Life Extension, microbiome image with microscopic bacteria

Probiotics: Meet your microbiome

Your gut microbiome. There is no doubt that the digestive system contains trillions of microorganisms, composed of thousands of species. 

This is your gut microbiota, often collectively called your gut microbiome. It includes both good and bad species (expectantly, more of the good than bad).

The many benefits attained from probiotics

Not just for the digestive tract

The largest, most studied, and indeed the most well-known part of your microbiome resides in your digestive tract. The contribution these little probiotic microbes have on overall health is huge. 

In the digestive tract, they help us convert the foods we eat into useful nutrients for healthy bodily function. 

So, straight off the bat, they are great for gut health, though, the ways they benefit us don't stop here! There are many more benefits attained from probiotics. 

Probiotics are head-to-toe helpers. Depending on the strain, these helpful organisms can support nearly every part of you. From your mouth and throat to your liver, heart, and even your mental health. 

Probiotics can help:

  • Mouth & throat 
  • Liver 
  • Heart 
  • Mental health
  • Immune health   

How probiotics can help the immune system is that they can help hinder inflammation, balance the way the immune system reacts to environmental allergens and encourage antibody production. 

In turn, this helps your immune system to fight invaders like viruses and other pathogens.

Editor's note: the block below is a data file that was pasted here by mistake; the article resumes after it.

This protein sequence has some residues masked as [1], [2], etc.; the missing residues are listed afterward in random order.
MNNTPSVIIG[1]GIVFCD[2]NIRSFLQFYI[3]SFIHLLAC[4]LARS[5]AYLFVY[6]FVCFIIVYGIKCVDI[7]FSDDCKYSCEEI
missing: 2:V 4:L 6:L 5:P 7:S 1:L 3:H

Read more on our blog post: Probiotics are not just for your gut health

Extracting nutrients from food

The role of a healthy microbiome is to produce enzymes which divide the almost unattainable dietary fibre from plants, turning it into short-chain fatty acids.(4) 

These fatty acids cultivate everything from gut health to immune response. (5-6) Now the question is; where may we source more of these helpful little guys? 

The first and most obvious source is food. Fermented foods were originally done so to enhance flavour while preserving them from spoilage, foods like yoghurt and fermented vegetables are in fact packed with beneficial bacteria.(1-3)

Prebiotics are different to probiotics. Prebiotics are what nourish both probiotics and the microbes in our gut. Our little friends inside of us need food as much as we do. 

It's important to note that our friendly microbes don't desire sweets or a morning cup of coffee. 

In order that they thrive, these organisms need plenty of healthy dietary fibre: think legumes, fruit, vegetables, nuts and whole grains.

Blocking out bad bacteria is strong  role probiotics play. Probiotics help push potentially harmful microbes out, by helping to maintain an acidic pH in the digestive system, as well as competing for nutrient resources with those bacteria even releasing antimicrobial substances! (7)

Read more on probiotics


  1. Arch Latinoam Nutr. 2004; 54(2 Suppl 1):76-8 
  2. Crit Rev Food Sci Nutr. 2019;59(3):506-527
  3. Adv Food Nutr Res. 2019;87:147-185
  4.  Cell Host Microbe. 2018 Jun 13;23(6):705-715
  5. Cell Metab. 2014; 20(5):719-730
  6. Nutrients. 2018 Jul 29;10(8):988
  7. Adv Appl Microbiol. 2017; 98:1-29